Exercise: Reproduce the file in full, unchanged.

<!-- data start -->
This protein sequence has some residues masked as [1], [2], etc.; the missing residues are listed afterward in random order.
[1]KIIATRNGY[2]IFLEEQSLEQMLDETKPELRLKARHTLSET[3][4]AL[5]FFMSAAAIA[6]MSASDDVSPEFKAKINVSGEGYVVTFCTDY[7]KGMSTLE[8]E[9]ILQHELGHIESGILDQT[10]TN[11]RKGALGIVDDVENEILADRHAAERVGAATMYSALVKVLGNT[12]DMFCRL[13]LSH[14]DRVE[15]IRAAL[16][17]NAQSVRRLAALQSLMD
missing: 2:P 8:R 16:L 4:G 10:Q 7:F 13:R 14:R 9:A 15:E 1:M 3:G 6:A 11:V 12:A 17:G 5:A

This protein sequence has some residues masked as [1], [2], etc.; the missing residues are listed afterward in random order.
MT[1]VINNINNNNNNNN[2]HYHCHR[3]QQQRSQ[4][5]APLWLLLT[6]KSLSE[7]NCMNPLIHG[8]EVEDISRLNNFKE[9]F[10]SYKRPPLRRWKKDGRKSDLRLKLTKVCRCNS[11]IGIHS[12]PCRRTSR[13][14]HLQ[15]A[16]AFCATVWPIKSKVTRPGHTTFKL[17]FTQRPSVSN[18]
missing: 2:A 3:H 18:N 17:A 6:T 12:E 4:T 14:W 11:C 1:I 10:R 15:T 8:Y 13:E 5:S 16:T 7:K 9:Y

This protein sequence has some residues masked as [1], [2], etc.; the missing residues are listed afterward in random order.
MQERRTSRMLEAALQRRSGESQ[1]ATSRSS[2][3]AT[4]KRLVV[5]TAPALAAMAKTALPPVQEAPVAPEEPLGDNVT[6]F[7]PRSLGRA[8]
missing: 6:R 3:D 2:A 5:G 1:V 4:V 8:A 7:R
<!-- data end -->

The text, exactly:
This protein sequence has some residues masked as [1], [2], etc.; the missing residues are listed afterward in random order.
[1]KIIATRNGY[2]IFLEEQSLEQMLDETKPELRLKARHTLSET[3][4]AL[5]FFMSAAAIA[6]MSASDDVSPEFKAKINVSGEGYVVTFCTDY[7]KGMSTLE[8]E[9]ILQHELGHIESGILDQT[10]TN[11]RKGALGIVDDVENEILADRHAAERVGAATMYSALVKVLGNT[12]DMFCRL[13]LSH[14]DRVE[15]IRAAL[16][17]NAQSVRRLAALQSLMD
missing: 2:P 8:R 16:L 4:G 10:Q 7:F 13:R 14:R 9:A 15:E 1:M 3:G 6:A 11:V 12:A 17:G 5:A

This protein sequence has some residues masked as [1], [2], etc.; the missing residues are listed afterward in random order.
MT[1]VINNINNNNNNNN[2]HYHCHR[3]QQQRSQ[4][5]APLWLLLT[6]KSLSE[7]NCMNPLIHG[8]EVEDISRLNNFKE[9]F[10]SYKRPPLRRWKKDGRKSDLRLKLTKVCRCNS[11]IGIHS[12]PCRRTSR[13][14]HLQ[15]A[16]AFCATVWPIKSKVTRPGHTTFKL[17]FTQRPSVSN[18]
missing: 2:A 3:H 18:N 17:A 6:T 12:E 4:T 14:W 11:C 1:I 10:R 15:T 8:Y 13:E 5:S 16:T 7:K 9:Y

This protein sequence has some residues masked as [1], [2], etc.; the missing residues are listed afterward in random order.
MQERRTSRMLEAALQRRSGESQ[1]ATSRSS[2][3]AT[4]KRLVV[5]TAPALAAMAKTALPPVQEAPVAPEEPLGDNVT[6]F[7]PRSLGRA[8]
missing: 6:R 3:D 2:A 5:G 1:V 4:V 8:A 7:R